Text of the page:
xxxxxxxxxxxxxxxx
    Yes , extreme conditions demand extreme measures . It is most disappointing but also ignominious that NHSE is barking up the completely wrong tree as the extreme condition GP currently is namely, recruitment and retention crisis .
    The PCN service specification draft is simply killing the chicken before any more egg can be laid .


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  • Vinci Ho

    Just submitted my ‘feedback’ enclosing this long comment to NHSE (and PULSE link for this article )
    Only hope that this could be the last straw on the camel’s back , by any slightest chance just the deadline (today)

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  • nhs costs 143.4b for 2020-2021. GP gets 11b, ie 8.3% of budget, includes drug prescribing by GPs. we do 300m appts a year, ie 90% of the work, so why don't we get 90% of the budget. A^E see 23m per year - one year of GP funding per patient costs less then 2 x A^E visits. The NHSE still want 2-3% savings every year made. the funding is screwed against general practice. its not a profitable business to be in. when businesses reach this point they close.this is why general practice is failing. no money no business. You employ hospitals and private companies to do this you lose all the goodwill and unpaid overtime thats been provided for over 70 years by GP in the NHS. Whatever costs you budget for you have to double them in this scenario. damaging GP will increase costs and reduce efficiency. if you can't see this then you don't understand how the NHS works and why it is now failing.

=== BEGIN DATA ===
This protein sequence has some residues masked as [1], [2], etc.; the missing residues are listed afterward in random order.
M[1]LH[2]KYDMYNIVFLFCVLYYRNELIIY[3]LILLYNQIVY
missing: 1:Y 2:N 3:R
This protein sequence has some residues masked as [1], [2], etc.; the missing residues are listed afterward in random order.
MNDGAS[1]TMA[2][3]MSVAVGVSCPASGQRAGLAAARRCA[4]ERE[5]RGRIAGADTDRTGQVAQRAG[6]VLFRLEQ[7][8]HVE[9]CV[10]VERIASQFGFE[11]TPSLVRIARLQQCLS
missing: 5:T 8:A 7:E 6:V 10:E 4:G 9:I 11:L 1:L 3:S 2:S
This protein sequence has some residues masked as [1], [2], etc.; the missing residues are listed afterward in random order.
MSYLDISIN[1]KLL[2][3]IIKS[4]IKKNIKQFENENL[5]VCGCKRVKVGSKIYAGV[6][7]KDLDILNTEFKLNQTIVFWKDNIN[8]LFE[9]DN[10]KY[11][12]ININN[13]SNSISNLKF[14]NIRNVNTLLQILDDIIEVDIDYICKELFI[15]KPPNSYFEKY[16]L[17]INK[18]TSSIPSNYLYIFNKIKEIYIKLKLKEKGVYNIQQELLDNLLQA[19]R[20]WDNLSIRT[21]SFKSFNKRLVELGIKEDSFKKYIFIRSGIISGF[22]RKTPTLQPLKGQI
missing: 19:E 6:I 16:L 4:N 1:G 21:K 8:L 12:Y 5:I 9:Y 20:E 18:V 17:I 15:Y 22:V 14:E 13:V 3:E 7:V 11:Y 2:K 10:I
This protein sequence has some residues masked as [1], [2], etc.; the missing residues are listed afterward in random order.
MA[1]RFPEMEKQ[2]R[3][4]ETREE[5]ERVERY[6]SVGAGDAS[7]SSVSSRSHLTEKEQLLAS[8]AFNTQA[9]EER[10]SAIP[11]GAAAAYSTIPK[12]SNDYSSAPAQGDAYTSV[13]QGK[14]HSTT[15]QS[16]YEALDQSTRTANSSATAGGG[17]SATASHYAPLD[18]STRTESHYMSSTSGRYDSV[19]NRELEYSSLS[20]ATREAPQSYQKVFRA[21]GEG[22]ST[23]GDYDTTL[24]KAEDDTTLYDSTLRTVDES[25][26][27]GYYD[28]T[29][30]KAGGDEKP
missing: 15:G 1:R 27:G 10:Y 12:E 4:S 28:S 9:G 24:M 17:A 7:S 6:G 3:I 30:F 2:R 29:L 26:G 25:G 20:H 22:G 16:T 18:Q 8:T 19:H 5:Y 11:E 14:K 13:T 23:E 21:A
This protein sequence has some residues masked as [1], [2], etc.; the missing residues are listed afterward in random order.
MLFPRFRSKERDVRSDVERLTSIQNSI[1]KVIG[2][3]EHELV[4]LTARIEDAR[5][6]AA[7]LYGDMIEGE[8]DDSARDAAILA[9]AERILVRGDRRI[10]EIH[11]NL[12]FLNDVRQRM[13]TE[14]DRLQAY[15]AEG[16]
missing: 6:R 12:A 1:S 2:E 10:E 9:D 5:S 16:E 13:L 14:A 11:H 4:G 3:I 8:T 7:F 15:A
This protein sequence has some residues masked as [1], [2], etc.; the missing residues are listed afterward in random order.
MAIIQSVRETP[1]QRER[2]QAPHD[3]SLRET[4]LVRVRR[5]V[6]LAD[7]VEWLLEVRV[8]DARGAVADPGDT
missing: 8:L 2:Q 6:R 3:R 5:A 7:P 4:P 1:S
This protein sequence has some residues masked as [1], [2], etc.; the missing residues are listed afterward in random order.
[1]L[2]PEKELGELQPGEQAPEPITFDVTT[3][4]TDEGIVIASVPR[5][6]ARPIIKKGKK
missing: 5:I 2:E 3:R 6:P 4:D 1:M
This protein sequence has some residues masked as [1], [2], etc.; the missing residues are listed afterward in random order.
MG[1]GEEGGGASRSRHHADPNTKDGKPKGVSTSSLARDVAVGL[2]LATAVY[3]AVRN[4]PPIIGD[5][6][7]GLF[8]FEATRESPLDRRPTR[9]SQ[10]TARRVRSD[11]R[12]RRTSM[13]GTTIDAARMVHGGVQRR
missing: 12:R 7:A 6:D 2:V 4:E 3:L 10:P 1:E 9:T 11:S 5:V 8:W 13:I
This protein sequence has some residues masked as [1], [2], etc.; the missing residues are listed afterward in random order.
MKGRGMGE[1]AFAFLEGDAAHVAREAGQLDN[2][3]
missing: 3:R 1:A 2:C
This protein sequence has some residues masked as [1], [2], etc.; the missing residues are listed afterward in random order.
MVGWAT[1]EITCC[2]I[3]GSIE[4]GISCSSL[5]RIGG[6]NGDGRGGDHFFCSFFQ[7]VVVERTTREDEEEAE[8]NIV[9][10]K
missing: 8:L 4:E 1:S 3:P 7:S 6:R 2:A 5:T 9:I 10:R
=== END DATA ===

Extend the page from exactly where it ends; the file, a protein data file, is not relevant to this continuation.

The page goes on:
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  • It is like an exercise in how to demoralise an entire profession - the same profession in which you are trying to improve retention. It would be hard to make this up......

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  • The NHS is broken.
    We are not at breaking point but have gone past that. How do you judge a restaurant or shop that closes 1/3 of the year (no routine operations), waiting list for months, staff with very low morale and over worked with one sided contracts constantly changing putting staff under stress, unrealistic targets not in keeping with resources given and available time?
    A failed organisation.
    There is no unlimited resources and neither should there be unlimited demands.
    Take us private BMA and free us from the poor over management.

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  • What is beyond comprehension is that NHS England choose to completely and utterly ignore the stress and difficulties in Primary Care. They have totally failed to find the 5000 GPs promised, and by their own admission needed, but still think they can pile on extra pressure.
    What are they thinking?
    Who is this Mr Nelligan?

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  • NHS England don’t care and don’t have any insight because the majority of them have never actually worked in a healthcare role.